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If Taylor Swift and Cats Aren’t Winning the Best Song Oscar, Who Is?

The Academy’s shortlist snub leaves the Original Song category light on star power. Photo-Illustration: Vulture and Getty Images

There are few things the Oscars love more than a narrative, and the Best Original Song category was shaping up with a beautiful one. Pop superstars Beyoncé and Taylor Swift were each representing songs from feline-focused musicals, and were expected to duke it out at the top of the category, fending off challenges from the likes of Frozen II and Cynthia Erivo and, believe it or not, Mary Steenburgen. But when the Academy released their shortlists in nine Oscar categories on Monday, Swift’s “Beautiful Ghosts” from Cats was, like Macavity, not there. RIP to the Tay-vs.-Bey Stan Wars Oscars.

We can debate until the cats come home about why “Beautiful Ghosts” was snubbed. (Is it a good song? No! But plenty of not-good songs have gone on to Oscar nominations, to say nothing of making a 15-song shortlist.) What’s clear is that it leaves the Best Original Song category with a distinct lack of star power. After Beyoncé’s “Spirit,” from The Lion King, there’s a pair of Elton John songs (one from The Lion King, one from Rocketman); a Pharrell Williams song from a Netflix documentary called The Black Godfather; Radiohead’s Thom Yorke with a song from the critically drubbed Edward Norton movie Motherless Brooklyn; and, of course, “Into the Unknown,” Frozen II’s would-be heir apparent to “Let It Go.” Any one of these would make for fine Best Song fodder if they had in any way crossed over into the public consciousness, but they haven’t. Even the Beyoncé song is an uncharacteristically slight and unmemorable ballad, the best thing about which you could say was that its energy appropriately matched the slight and unmemorable Lion King.

To look at the full Original Song shortlist is to peruse a whole bunch of songs, and even movies, you barely knew existed:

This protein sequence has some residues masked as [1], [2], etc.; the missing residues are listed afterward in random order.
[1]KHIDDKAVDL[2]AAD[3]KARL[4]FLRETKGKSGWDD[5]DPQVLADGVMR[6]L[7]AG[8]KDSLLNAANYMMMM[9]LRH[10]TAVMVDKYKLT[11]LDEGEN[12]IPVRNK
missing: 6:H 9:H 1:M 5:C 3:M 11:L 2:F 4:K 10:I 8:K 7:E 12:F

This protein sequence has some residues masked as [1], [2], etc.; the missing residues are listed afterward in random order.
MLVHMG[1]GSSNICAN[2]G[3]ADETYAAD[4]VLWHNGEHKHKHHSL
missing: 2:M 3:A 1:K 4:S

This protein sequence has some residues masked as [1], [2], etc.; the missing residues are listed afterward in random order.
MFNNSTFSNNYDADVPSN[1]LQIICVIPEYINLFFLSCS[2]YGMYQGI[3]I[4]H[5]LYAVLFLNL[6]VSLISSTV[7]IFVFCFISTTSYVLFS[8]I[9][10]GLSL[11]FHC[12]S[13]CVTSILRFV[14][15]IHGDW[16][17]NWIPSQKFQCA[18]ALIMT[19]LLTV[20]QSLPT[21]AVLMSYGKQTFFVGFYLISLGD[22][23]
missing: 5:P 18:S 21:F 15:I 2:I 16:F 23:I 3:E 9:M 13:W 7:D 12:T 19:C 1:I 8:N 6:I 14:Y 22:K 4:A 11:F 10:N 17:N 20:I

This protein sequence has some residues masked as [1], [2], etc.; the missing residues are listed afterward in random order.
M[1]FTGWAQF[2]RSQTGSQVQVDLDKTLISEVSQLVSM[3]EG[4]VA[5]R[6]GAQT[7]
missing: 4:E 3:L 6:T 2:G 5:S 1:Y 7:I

“Speechless,” Aladdin

“Letter to My Godfather,” The Black Godfather

“I’m Standing With You,” Breakthrough

“Da Bronx,” The Bronx USA

“Into the Unknown,” Frozen II

“Stand Up,” Harriet

“Catchy Song,” The Lego Movie 2: The Second Part

“Never Too Late,” The Lion King

“Spirit,” The Lion King

“Daily Battles,” Motherless Brooklyn

“A Glass of Soju,” Parasite

“(I’m Gonna) Love Me Again,” Rocketman

“High Above The Water,” Toni Morrison: The Pieces I Am

“I Can’t Let You Throw Yourself Away,” Toy Story 4

“Glasgow,” Wild Rose

The near-guarantee of an underwhelming Best Original Song category this year is an even bigger bummer because the category had really turned things around in recent years. While still a far cry from the halcyon days of the 1980s, when pretty much every nominee in the category was also a bona fide hit song, or even the ’90s, when Disney’s animation renaissance led to a string of some of the best-remembered songs in the Disney catalogue going home with Oscars, the category had largely recovered from the dark days of the aughts, which culminated in the nadir of the 2011 Oscars, when only two songs were even nominated, one of which was called “Real in Rio,” from a movie called Rio, and I straight-up dare you to remember either one. But thanks to a string of strong winners like “Skyfall,” “Let It Go,” “Glory,” and “Shallow” — songs that were dynamic and memorable, and in many cases legit pop hits — the category had righted its ship. (The less said about the class of 2015, when Sam Smith’s wan “Writing on the Wall” limped to victory, the better.)